And they did pay for themselves and more as they sold on eBay for £15-£20 each. Which equals more £££ for more lego !
  • zerrminatorzerrminator Member Posts: 3
    I'm 30 and I hold my head up high when buying Lego. I actually just got back into it after my brother bought me a set for Christmas, the Lego City Truck. Don't be ashamed if you collect or play with Lego. It's the creative and innovative people that do well in this world and Lego helps fuel that passion. People made fun of me in school that I played too many video games and now I'm very well off ($$$) as a career Game Designer :)

    Hold your head up high
  • JenniJenni Member Posts: 1,390
    I waited to comment because the vast majority of LEGO in this house is for my daughter and husband, my two sets were bought online. However yesterday I bought Tower Bridge and the mini-modulars. While the LEGO store clerk asked my daughter if the bridge was for her (she carried it to the desk), she wasn't serious, and I had no problem buying the sets and walking through the mall with them.

    Last week I did chicken out of telling a very good friend exactly how much I spent on Cafe Corner though :).
  • GalidorneveragainGalidorneveragain Member Posts: 89
    Try being a teenager in your late teens buying Lego...

    Toys R Us are usually fine with me when I buy Lego in bulks, the most recent being spending over £100 on the new Superheroes Lego aswell as some old Toy Story.

    But at my local Argos, the employees their are usually very 'bitter' towards me when I purchase a Lego set and find it very funny that some one of my age is buying Lego.
  • stagusstagus Member Posts: 256
    Head held high here....can't beat a bit of literation!

    I'm 42 and hold a fairly senior position at work. I genuinely don't care what people think of my hobby (for that read more addictive than crack cocaine!). I recently wandered into Smyths and picked up 7 different Superhero sets and 3 City sets in one go. The sales clerk looked at me slightly oddly but I just don't give a hoot!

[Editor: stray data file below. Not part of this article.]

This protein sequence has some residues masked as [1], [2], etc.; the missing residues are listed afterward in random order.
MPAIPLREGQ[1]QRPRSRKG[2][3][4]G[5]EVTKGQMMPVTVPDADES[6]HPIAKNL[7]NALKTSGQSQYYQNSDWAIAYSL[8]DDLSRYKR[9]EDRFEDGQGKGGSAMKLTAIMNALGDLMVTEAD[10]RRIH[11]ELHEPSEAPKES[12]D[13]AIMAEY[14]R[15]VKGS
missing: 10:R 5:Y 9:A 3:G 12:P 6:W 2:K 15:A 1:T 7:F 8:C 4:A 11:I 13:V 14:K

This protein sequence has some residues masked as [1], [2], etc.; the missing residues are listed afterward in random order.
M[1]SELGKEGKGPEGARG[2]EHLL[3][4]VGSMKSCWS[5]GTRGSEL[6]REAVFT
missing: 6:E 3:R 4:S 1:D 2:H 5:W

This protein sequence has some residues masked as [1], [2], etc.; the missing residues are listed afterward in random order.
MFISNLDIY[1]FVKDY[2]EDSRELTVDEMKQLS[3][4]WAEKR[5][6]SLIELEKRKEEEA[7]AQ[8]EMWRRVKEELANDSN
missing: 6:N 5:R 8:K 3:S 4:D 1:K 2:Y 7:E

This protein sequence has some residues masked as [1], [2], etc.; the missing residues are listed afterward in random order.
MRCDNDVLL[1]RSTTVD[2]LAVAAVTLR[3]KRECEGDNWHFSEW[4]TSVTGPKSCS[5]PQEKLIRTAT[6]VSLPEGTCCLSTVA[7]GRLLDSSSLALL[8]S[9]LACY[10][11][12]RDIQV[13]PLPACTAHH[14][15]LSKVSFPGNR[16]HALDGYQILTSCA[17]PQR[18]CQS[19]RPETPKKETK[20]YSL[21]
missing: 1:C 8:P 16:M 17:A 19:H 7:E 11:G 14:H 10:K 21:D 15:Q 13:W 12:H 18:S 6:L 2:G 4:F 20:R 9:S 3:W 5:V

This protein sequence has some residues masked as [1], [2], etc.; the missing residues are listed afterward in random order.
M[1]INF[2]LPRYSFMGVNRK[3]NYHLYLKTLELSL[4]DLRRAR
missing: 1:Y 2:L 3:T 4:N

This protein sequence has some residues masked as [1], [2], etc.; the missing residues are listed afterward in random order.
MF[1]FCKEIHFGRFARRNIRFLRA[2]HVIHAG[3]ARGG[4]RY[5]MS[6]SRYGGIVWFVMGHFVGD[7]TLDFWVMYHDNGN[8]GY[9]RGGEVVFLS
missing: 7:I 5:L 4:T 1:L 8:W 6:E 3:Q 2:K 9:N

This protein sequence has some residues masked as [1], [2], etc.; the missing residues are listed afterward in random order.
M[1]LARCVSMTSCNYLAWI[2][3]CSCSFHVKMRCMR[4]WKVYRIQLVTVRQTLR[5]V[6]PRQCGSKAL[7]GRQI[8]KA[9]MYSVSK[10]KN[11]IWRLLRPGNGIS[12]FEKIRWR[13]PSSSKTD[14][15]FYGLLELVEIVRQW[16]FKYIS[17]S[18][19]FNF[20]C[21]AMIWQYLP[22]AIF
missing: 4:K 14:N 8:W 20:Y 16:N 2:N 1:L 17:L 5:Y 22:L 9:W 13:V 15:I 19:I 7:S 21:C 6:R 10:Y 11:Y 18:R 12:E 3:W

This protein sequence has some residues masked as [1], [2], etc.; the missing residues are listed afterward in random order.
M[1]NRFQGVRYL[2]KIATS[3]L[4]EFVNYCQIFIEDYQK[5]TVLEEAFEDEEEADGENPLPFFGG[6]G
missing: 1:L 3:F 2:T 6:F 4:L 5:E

Friends were a bit derogatory at first but now they love it. Pictures posted on Facebook now get lots of comments (positive) and as I now cast my mates in the pics they all want involved.

    I can feel your pain if you are in your teens however. Peer pressure and the snide remarks I can imagine are tough to take. Only advice I would give is stay strong. Just because you don't follow the rest of the sheep doesn't mean you are weird, it only means that you are an indidual. I have 3 kids (including two teenage sons) who do their own thing. Not Lego for the lads unfortunately but equally they don't follow the crowd. I would much rather they are their own person as opposed to being a chav or one of the thousands that seem to feel the need to be orange in colour all year round!
  • streekerstreeker Member Posts: 299
    I'm pretty short, a shrimp really, so I have no choice but to hold my head high.

  • poppypiesdadpoppypiesdad Member Posts: 8
    I work , i pay my bills , taxes, i take care of my family, horses, dogs and cats , my disposable income , after everything is mine well after the wife and daughter have there cut , and if i buy lego , well theres more damaging things in life than plastic bricks...... BUT IM ADDICTED , HEEEELLLLLPPPP MMEEEEEEEE ;)
  • MinifigsMeMinifigsMe Member Posts: 2,844
    I definitely buy with my head held high, but I had to return over £400 of lego to Argos recently... that was erm... a bit embarrassing. Turns out the 19 year old behind the till was still a lego fan. We had a great chat and I think I talked him into saving up for the DS. He'd built the unimog with his dad at Xmas. I also made him promise not to ever have a proper dark age!
  • AmikoAmiko Member Posts: 97

    In all seriousness, these things probably get easier with age, although there are those who generally sneer at people who collect toys - which isn't our problem but we have to deal wih it.

    I also collect the excellent Doctor Who classic 5inch figures by Character Options / Underground Toys (phwoooar - they're lovely!) and it took a while for me to 'break through' to my inlaws with it all. In the end, I bought a stack of Detolf display cabinets from IKEA, internally lit them and made a display room that looked 'all grown up'. My inlaws seemed to understand my adult curiosity with toys after that, and it made for a great Christmas this year having booze and nibbles in my spruced up toyroom.